Smart answers to clever questions

In the Know is a must-read for anyone who wants to learn more about the fascinating science of human intelligence


This article is taken from the May 2021 issue of The Critic. To get the full magazine why not subscribe? Right now we’re offering five issue for just £10.

There are few subjects on which educated people are more likely to be misinformed than the science of human intelligence. Popular myths and feelgood fallacies abound. In his excellent new book, the educational psychologist Russell Warne debunks 35 of them.

In the Know: Debunking 35 Myths about Human Intelligence by Russell T. Warne Cambridge University Press: hardback £75, paperback £19.99

Warne was motivated to write the book, he informs us, after discovering that scientific knowledge was sometimes “alarmingly” out of step with public understanding. For example, in a recent survey he carried out with a colleague, 38 per cent of teachers and 47 per cent of non-teachers agreed with the demonstrably false claim that students with higher intelligence test scores “tend to perform just as well in school as the average student”.

Such erroneous beliefs are not limited to those who lack relevant expertise. In another recent study, Warne and his co-authors looked at 29 introductory psychology textbooks, and found that 79 per cent of them contained inaccurate statements about intelligence.

In the Know is divided into seven sections, dealing with, respectively: the nature of intelligence; its measurement; influences upon intelligence; its relevance to education; its relevance to other life outcomes; group differences; and ethical issues. Each of the book’s 35 chapters exposes a different myth. These range from “every child is gifted” to “intelligence research undermines the fight against inequality”.

Intelligence is real, quantifiable and important, and denying those things can lead to tangible harms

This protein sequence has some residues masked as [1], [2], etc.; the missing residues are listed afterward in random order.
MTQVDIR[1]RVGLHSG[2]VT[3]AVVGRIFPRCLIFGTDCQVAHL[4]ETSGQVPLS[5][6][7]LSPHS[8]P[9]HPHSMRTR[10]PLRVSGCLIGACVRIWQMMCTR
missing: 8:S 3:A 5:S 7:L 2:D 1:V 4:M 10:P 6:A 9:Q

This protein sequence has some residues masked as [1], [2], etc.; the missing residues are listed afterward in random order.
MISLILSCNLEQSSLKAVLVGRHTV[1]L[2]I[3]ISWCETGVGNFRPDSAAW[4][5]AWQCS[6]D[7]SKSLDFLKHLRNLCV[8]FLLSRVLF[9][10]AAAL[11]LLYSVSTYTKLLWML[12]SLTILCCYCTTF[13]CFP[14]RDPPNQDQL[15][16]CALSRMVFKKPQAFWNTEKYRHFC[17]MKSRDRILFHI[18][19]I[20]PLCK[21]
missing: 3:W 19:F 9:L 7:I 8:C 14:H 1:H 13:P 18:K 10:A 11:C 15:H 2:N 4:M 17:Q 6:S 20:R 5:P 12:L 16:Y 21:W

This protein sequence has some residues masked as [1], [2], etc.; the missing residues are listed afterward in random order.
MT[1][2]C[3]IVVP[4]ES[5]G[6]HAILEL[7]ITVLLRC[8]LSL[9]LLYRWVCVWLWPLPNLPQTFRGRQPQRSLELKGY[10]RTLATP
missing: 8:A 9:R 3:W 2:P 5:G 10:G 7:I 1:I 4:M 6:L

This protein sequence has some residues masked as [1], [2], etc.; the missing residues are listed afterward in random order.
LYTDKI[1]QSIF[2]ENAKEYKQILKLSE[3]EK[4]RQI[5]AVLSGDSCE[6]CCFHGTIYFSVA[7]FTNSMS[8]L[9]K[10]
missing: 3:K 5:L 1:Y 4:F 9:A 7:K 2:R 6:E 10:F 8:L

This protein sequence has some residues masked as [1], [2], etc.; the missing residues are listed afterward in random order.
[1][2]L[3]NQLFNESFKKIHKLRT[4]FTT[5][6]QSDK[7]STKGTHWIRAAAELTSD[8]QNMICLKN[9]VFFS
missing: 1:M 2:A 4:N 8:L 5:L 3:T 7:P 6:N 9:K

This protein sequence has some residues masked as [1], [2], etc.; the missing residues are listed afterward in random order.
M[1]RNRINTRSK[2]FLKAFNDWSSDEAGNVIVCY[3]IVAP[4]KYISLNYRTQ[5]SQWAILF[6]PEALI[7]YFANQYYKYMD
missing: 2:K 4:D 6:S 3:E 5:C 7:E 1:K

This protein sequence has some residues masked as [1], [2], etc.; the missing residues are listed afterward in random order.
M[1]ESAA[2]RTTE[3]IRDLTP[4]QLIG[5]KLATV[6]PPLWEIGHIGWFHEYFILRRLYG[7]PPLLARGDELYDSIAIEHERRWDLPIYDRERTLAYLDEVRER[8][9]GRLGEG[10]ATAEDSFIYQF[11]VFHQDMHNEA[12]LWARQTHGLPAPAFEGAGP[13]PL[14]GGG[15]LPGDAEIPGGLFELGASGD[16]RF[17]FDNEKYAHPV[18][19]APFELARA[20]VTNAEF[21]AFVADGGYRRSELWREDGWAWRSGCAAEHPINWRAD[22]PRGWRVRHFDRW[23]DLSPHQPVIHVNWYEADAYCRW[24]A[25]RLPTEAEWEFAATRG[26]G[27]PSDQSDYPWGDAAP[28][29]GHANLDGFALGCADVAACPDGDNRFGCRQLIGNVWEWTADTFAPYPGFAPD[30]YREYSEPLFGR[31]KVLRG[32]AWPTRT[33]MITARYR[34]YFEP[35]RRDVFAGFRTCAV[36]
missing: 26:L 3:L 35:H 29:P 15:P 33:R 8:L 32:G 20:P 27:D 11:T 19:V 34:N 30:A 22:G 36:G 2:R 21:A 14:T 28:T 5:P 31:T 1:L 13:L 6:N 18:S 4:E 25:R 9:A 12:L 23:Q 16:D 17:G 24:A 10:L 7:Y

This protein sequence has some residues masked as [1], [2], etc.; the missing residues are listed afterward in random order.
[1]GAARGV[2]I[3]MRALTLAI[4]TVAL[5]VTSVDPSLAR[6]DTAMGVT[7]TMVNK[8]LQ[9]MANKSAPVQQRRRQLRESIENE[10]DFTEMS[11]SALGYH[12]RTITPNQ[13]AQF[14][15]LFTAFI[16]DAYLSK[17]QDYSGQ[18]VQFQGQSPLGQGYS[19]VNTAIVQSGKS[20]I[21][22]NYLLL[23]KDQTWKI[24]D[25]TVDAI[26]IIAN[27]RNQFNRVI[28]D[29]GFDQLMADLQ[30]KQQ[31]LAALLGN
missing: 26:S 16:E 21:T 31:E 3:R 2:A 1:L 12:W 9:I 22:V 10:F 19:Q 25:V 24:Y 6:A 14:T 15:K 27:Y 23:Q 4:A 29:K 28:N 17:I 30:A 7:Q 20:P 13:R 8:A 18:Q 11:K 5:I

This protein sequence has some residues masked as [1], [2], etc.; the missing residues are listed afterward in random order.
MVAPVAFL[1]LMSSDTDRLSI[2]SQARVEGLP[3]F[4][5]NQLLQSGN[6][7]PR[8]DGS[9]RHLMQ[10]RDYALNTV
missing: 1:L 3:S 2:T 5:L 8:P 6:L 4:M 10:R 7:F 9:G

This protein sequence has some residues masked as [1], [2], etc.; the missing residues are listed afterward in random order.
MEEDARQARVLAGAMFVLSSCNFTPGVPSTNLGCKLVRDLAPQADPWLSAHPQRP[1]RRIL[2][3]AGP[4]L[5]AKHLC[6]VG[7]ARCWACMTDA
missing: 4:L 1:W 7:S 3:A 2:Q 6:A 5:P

Knowledgeable readers will find the book less technical (though considerably more up-to-date) than Arthur Jensen’s The g Factor, but more technical than Stuart Ritchie’s Intelligence: All that Matters or Ian Deary’s Intelligence: A Very Short Introduction.

Overall, the book is interesting, well-written, clearly structured, and meticulously referenced (Warne opts for an in-text citation style, which allows the reader to track down original studies easily). While its main purpose is didactic — to disabuse the reader of certain misconceptions he or she may have — there is a central message running through the book’s 350-or-so pages: intelligence is real, quantifiable and important, and denying those things can lead to tangible harms.

In the first two sections, Warne elucidates what is arguably the most important concept in intelligence research, namely the general factor of intelligence. The g factor, as it is also known, was first identified by the English psychologist Charles Spearman in 1904. He observed that those who performed well in one subject also tended to perform well in other subjects, and he inferred that some general mental ability influences performance on diverse cognitive tasks.

Using a statistical technique called factor analysis, Spearman provided evidence for the existence of this ability, which he dubbed the g factor or g. Strictly speaking then, g is the underlying ability, whereas IQ is the metric for that ability. (So g is like bodyweight, and IQ is like the reading on a scale.)

As Warne points out, g can be distinguished from the various broad abilities that influence performance in specific domains. Spatial ability, for example, is the capacity to understand the relations among objects in space, such as their orientation, movement and rotation. (It is particularly helpful in technical fields like engineering and physics, but also plays a role in sporting performance.)

However, since these broad abilities are positively correlated (persons of above-average spatial ability tend to have above-average verbal ability) their existence does not negate the existence of g. Warne is therefore able to dispel the myth that intelligence is too complex to sum up in a single number.